“The Gippsland Lakes, and particularly the rivers that feed them, are an important place for the Gunaikurnai, they’re the lifeline for our people when they’re travelling through country.” -Grattan Mullett Snr, GLaWAC

The Gunaikurnai Land and Waters Aboriginal Corporation (GLaWAC) NRM crew recently undertook training on a forested site north of Bairnsdale. The day provided an opportunity to gain skills and share knowledge about the biodiversity of our local region.

The training was delivered by the East Gippsland Rainforest Conservation and Management Network with funding administered through the East Gippsland Catchment Management Authority (EGCMA). It was designed to promote an understanding of techniques used in the detection and monitoring of forest dwelling species such as gliders, owls, bandicoots, reptiles and bats.

The importance of people working together was highlighted by the EGCMA chief executive officer, Graeme Dear. “It’s fantastic to be able to draw on and share the knowledge and experience of people in our region. Collaborations like this demonstrate how well our community works together to protect our environment.”

The project was funded by the Federal Government through the National Landcare Program.

 

It was a perfect start to the morning when members of the Moogji Aboriginal Council works crew joined staff from the East Gippsland Catchment Management Authority (the EGCMA) for a paddle down the lower Snowy River recently.

The group were reviewing the progress of works from the past 15 years of the Snowy Rehabilitation Project and inspecting the river banks from Jarrahmond to the highway bridge.

Following the inspection, the Moogji crew were on the ground continuing works on the riverbank. The crew is keeping weeds at bay and undertaking planting to compliment previous works to establish a continuous corridor of native fauna on the lower Snowy.

“The Water Plan for Victoria encourages greater involvement of aboriginal people in the management of our rivers” says Graeme Dear, EGCMA CEO. “Engaging the Moogji Aboriginal Council crew for about 10 years now has provided a great opportunity to share an understanding of natural resource management whilst working to improve the health of this iconic river.”

The works are funded by the Victorian State Government.

Local wildlife came out to say g’day last week as the EGCMA led a community ramble around the Red Gum Plains.

Folk who attended had the opportunity to travel to sites in Skull Creek, Bengworden, Forge Creek and Cobblers Creek to see the progress of works being undertaken by the EGCMA partners including Greening Australia, Trust For Nature, Gunaikurnai Land and Waters Aboriginal Corporation, Parks Vic, Gippsland Plains CMN and DELWP.

Wildflowers, a friendly echidna, birds and of course informative commentary from those in the know, were just some of the highlights of the tour. Project sites visited have been funded by the Victorian and Federal Governments to help maintain biodiversity of both plants and wildlife across the region.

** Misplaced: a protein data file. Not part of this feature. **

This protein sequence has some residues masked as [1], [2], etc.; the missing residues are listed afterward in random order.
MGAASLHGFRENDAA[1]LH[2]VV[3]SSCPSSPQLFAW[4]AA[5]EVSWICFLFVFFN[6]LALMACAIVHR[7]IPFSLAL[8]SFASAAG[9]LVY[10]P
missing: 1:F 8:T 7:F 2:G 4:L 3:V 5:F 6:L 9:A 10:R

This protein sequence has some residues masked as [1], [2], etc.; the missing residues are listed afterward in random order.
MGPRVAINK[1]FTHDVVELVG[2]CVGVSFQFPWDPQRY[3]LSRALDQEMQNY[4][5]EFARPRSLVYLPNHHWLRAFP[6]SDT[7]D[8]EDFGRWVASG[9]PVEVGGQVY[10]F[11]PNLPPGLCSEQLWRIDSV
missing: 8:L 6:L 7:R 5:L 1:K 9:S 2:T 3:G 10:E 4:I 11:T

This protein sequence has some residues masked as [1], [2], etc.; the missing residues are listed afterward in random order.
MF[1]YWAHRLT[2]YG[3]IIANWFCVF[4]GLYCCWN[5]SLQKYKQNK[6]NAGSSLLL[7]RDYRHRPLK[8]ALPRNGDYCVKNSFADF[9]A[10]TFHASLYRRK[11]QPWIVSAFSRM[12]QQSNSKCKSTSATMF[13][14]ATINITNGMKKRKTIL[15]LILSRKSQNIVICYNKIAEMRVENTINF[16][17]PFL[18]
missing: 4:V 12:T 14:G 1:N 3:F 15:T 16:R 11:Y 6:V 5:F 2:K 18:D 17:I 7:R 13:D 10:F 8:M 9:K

The EGCMA would like to thank the community members, landholders and partner organisations who helped make this day such a success.

Three buckets of seed is all it took for Greening Australia to regenerate ten hectares of Red Gum Grassy Woodland at a site near Lindenow South.

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Janice Dowe runs the SFS trial plots in Forge Creek as part of the Topsoils initiative

Hidden among the farming properties of Forge Creek is a patch of ground that has come to resemble a chessboard with alternating squares of pasture all of various lengths and condition.

The site is a demonstration plot run by Southern Farming Systems (SFS) for the benefit of the National Landcare Programme’s Topsoils initiative, funded by the Federal Government and administered by the East Gippsland Catchment Management Authority (“the EGCMA”).

The chess player is SFS Gippsland Coordinator Janice Dowe who has spent the last two years trialling the addition of various soil treatments to test for productivity increases.

“We’ve taken the results of the Topsoils soils testing programme and we’re looking at improving nutrient levels.” explains Janice.

Ten treatments, including super, limes, copper and zinc amongst them, are applied in a variety of combinations over an 80m x 100m allotment in a grid like pattern. “With everything here on the one site, different fertilisers in the same situation, your comparing everything on the one plot to see what’s working” says Janice.

The trial site has been designed to compliment the trials being undertaken by the Topsoils farmer led focus groups. Where many members are low input operators, this site includes higher inputs and demonstrates the effects of multiple options.

“Southern Farming Systems is different from landcare Groups” says Janice, “which creates a good level of diversity for the farming community.”

While Janice acknowledges that not everything is going to work she suggests that that’s the beauty of small plot trials. “A farmer can come along and say I grow that one and it’s in a similar area, they can see which one does better and think maybe I’ll try that one next year.”

“We’re giving farmers the understanding and opportunity to push their options further with scientific rigour, it’s a chance to try before they buy.”

For more information about the Topsoils Programme contact the East Gippsland Landcare Network.

We acknowledge the traditional owners of country throughout East Gippsland and pay our respects to them, their culture and their Elders past, present and future.